I share this post written by a well known travel blogger because I find it very interesting for people who wonder about traveling solo :
Transitions are not fun.
They can be exciting. In life and in travel. But transitions, times of significant change, are challenging.
Transitions are times when there are new things to learn – whether it’s a new language or a subway system – patterns are broken and a new social dynamic is at play.
Transitions are inevitably times of stress.
As a solo traveler, you may experience the stress of transitions more than the average traveler. Being totally responsible for yourself, you are alone in navigating the change. But there are things you can do to mitigate the stress. I give you…
10 tips for stress-free solo travel – especially for transitions
- Do some advance planning. I’m not a big planner but I do make sure I know the basics. Before you leave, be sure to understand the visa requirements and spend a few moments to understand the currency exchange. Make sure your passport doesn’t expire for at least three months as some countries have such a minimum for visitors.
- Book your first night’s accommodation in advance. Arriving in a new city, not knowing how it works and still having to find a place to stay can be stressful. Plus, you can end up spending more than your budget because you just have to get a place. Book your first night’s stay before taking off so that you have a safe place to land when you arrive.
- Study a map. I love maps. They provide a bird’s eye view of a new destination. They give you a sense of distance between places and, therefore, what’s possible to do in a day. You’ll also get a sense of where the areas are that you don’t want to go for safety reasons. All of this can reduce stress.
- Arrive at the airport, train or bus station early. Whether it’s traffic congestion or a massive line-up at the airport, many things can slow you down when trying to catch a flight. Who needs the extra stress of possibly not making it. Take something to entertain yourself and arrive early.
- Arrive well before dusk. Arriving in the dark can make it difficult to find your lodging. In daylight everything is easier and looks better. Plus, if you don’t like the accommodations you’ve booked, you have time to change them.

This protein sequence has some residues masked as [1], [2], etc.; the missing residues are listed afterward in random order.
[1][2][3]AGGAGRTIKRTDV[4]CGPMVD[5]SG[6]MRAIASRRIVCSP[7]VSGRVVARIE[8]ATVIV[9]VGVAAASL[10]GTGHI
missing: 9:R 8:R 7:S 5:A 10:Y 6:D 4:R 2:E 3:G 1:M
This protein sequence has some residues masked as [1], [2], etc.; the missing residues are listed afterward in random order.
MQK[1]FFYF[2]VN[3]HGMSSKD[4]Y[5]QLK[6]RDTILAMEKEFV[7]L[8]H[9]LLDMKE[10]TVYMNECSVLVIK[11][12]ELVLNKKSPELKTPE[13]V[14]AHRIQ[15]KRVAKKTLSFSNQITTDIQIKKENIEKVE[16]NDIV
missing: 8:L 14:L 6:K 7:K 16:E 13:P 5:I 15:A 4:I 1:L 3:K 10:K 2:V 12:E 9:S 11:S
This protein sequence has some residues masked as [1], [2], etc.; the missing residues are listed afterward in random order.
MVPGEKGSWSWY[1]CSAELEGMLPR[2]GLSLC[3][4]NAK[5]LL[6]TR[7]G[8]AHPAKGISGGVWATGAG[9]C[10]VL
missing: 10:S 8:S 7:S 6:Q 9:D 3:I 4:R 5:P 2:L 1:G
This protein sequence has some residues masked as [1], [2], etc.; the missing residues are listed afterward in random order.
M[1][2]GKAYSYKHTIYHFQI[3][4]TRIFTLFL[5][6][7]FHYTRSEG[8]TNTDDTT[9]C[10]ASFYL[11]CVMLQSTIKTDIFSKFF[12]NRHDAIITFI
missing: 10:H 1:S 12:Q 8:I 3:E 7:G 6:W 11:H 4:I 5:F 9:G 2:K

- Think about how you’ll get around. Use public transit to save money and get closer to the real people but budget for taxis on occasion. They may be your best bet to get from the trains station or airport to your first night’s accommodation and certainly the safest way to get back to your hotel after dark.
- Don’t plan much for your first day. Take the time to settle in and get to know the city and how it works. Do people line up for the bus? What’s the street food like and where are the busiest stands? What’s within walking distance of your lodging?
- Ask questions. As you’re navigating a new city, ask questions of taxi drivers, store clerks and bar tenders – anyone who could be of assistance.
- Add important numbers to your phone. Research useful apps for your phone and download them with free WiFi. Get the front-desk person to help you add important local numbers to your phone such as the one for your hotel. And, though you may not want to stay connected with home, have these numbers in your phone as well.
- Stay calm. You think better when you’re calm. If you find yourself getting stressed, find a seat, sit down and think the situation through. The answer is likely right before you or the person to ask is nearby.
BTW, stress can be a good thing.
In this delightful TED Talk about stress we learn that new studies suggest that it is not stress that is bad for our health as such but rather the belief that our stress is harmful. Carrying around the notion that stress is bad for you is itself dangerous. In fact, the data shows that if it were considered in the ranking of diseases that kill us, the belief that stress is harmful would be number 15, more harmful than skin cancer and HIV Aids. This video is quite fun and informative.